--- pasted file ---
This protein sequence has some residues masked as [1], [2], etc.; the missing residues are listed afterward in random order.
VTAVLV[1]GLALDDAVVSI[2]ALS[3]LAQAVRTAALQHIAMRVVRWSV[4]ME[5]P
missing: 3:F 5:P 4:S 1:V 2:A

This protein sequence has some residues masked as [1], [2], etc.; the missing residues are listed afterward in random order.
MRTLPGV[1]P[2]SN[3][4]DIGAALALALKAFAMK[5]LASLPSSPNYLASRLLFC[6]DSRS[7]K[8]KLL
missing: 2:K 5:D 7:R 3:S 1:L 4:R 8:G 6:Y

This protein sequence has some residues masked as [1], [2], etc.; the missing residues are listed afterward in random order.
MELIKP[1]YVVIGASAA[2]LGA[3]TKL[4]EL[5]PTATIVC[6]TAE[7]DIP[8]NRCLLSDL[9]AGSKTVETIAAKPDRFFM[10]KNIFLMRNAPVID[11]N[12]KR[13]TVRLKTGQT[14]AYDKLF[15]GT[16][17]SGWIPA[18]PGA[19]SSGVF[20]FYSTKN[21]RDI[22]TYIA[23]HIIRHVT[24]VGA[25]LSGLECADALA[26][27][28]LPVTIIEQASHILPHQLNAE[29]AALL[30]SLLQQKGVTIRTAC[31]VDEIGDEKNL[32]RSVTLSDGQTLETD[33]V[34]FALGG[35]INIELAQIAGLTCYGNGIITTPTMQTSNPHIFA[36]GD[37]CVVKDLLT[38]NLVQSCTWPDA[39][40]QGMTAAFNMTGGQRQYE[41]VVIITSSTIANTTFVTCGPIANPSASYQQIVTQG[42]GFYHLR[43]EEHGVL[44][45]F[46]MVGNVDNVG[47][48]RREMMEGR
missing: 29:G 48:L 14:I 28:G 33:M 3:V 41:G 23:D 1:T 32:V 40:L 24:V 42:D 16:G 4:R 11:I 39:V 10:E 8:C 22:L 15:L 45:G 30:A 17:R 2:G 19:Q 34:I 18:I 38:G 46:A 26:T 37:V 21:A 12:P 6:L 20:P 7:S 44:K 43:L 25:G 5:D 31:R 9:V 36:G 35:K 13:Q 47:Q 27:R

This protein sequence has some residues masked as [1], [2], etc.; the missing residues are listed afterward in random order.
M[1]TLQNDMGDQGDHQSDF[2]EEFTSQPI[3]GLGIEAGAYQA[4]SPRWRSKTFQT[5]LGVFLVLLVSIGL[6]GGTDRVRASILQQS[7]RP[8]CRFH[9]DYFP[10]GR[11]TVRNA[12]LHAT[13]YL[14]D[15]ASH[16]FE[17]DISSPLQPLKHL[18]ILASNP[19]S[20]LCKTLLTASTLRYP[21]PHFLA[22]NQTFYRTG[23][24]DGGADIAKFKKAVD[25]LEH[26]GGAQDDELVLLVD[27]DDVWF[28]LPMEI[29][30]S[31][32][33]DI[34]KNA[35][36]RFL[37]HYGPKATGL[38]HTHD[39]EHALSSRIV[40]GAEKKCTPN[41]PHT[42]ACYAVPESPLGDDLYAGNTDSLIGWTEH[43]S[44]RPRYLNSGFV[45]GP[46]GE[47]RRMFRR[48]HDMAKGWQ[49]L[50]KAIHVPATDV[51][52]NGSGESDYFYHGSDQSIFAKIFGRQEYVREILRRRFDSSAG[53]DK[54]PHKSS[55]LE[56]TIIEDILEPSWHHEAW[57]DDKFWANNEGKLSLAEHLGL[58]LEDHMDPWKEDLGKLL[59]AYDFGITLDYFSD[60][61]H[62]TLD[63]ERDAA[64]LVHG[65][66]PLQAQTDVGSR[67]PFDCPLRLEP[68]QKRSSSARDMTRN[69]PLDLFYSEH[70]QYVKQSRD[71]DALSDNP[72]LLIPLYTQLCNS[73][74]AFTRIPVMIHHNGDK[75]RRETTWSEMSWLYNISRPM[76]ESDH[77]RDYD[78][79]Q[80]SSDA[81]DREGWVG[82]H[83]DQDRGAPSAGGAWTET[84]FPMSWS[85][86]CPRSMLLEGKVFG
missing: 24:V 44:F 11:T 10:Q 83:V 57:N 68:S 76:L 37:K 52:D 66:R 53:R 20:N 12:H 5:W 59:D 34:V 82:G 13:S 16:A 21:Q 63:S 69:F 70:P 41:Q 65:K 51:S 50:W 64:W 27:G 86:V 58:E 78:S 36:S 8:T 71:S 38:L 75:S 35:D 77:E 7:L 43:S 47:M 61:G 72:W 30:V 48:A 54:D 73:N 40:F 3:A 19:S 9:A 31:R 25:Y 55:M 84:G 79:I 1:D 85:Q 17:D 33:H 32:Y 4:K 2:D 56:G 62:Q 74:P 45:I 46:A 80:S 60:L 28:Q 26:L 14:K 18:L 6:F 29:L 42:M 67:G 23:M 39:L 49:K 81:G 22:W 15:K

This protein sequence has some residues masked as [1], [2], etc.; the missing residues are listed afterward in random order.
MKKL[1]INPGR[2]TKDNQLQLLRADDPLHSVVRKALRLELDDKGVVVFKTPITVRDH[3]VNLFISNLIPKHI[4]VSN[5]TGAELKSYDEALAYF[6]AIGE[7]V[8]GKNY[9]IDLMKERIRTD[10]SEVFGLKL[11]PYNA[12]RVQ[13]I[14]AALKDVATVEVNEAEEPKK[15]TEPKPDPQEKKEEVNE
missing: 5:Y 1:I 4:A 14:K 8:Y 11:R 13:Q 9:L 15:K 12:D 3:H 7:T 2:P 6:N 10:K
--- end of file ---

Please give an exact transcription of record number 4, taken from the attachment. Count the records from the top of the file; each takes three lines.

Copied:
This protein sequence has some residues masked as [1], [2], etc.; the missing residues are listed afterward in random order.
M[1]TLQNDMGDQGDHQSDF[2]EEFTSQPI[3]GLGIEAGAYQA[4]SPRWRSKTFQT[5]LGVFLVLLVSIGL[6]GGTDRVRASILQQS[7]RP[8]CRFH[9]DYFP[10]GR[11]TVRNA[12]LHAT[13]YL[14]D[15]ASH[16]FE[17]DISSPLQPLKHL[18]ILASNP[19]S[20]LCKTLLTASTLRYP[21]PHFLA[22]NQTFYRTG[23][24]DGGADIAKFKKAVD[25]LEH[26]GGAQDDELVLLVD[27]DDVWF[28]LPMEI[29][30]S[31][32][33]DI[34]KNA[35][36]RFL[37]HYGPKATGL[38]HTHD[39]EHALSSRIV[40]GAEKKCTPN[41]PHT[42]ACYAVPESPLGDDLYAGNTDSLIGWTEH[43]S[44]RPRYLNSGFV[45]GP[46]GE[47]RRMFRR[48]HDMAKGWQ[49]L[50]KAIHVPATDV[51][52]NGSGESDYFYHGSDQSIFAKIFGRQEYVREILRRRFDSSAG[53]DK[54]PHKSS[55]LE[56]TIIEDILEPSWHHEAW[57]DDKFWANNEGKLSLAEHLGL[58]LEDHMDPWKEDLGKLL[59]AYDFGITLDYFSD[60][61]H[62]TLD[63]ERDAA[64]LVHG[65][66]PLQAQTDVGSR[67]PFDCPLRLEP[68]QKRSSSARDMTRN[69]PLDLFYSEH[70]QYVKQSRD[71]DALSDNP[72]LLIPLYTQLCNS[73][74]AFTRIPVMIHHNGDK[75]RRETTWSEMSWLYNISRPM[76]ESDH[77]RDYD[78][79]Q[80]SSDA[81]DREGWVG[82]H[83]DQDRGAPSAGGAWTET[84]FPMSWS[85][86]CPRSMLLEGKVFG
missing: 24:V 44:F 11:T 10:Q 83:V 57:N 68:S 76:L 37:K 52:D 66:R 53:R 20:N 12:H 5:W 59:D 34:V 82:G 13:S 16:A 21:Q 63:S 69:F 70:P 41:Q 65:K 51:S 50:W 64:W 27:G 86:V 58:E 78:S 36:S 8:T 71:S 38:L 75:S 35:D 77:E 7:L 43:S 47:M 61:G 72:W 30:V 48:A 54:D 73:N 40:F 3:A 19:S 9:A 31:R 25:Y 55:M 84:G 79:I 1:D 85:Q 17:D 33:H 32:Y 4:K 2:D 56:G 62:Q 74:P 45:I 46:A 80:S 60:L 28:Q 26:L 14:K 18:L 6:F 29:L 42:M 67:G 23:M 39:L 49:K 81:G 22:W 15:K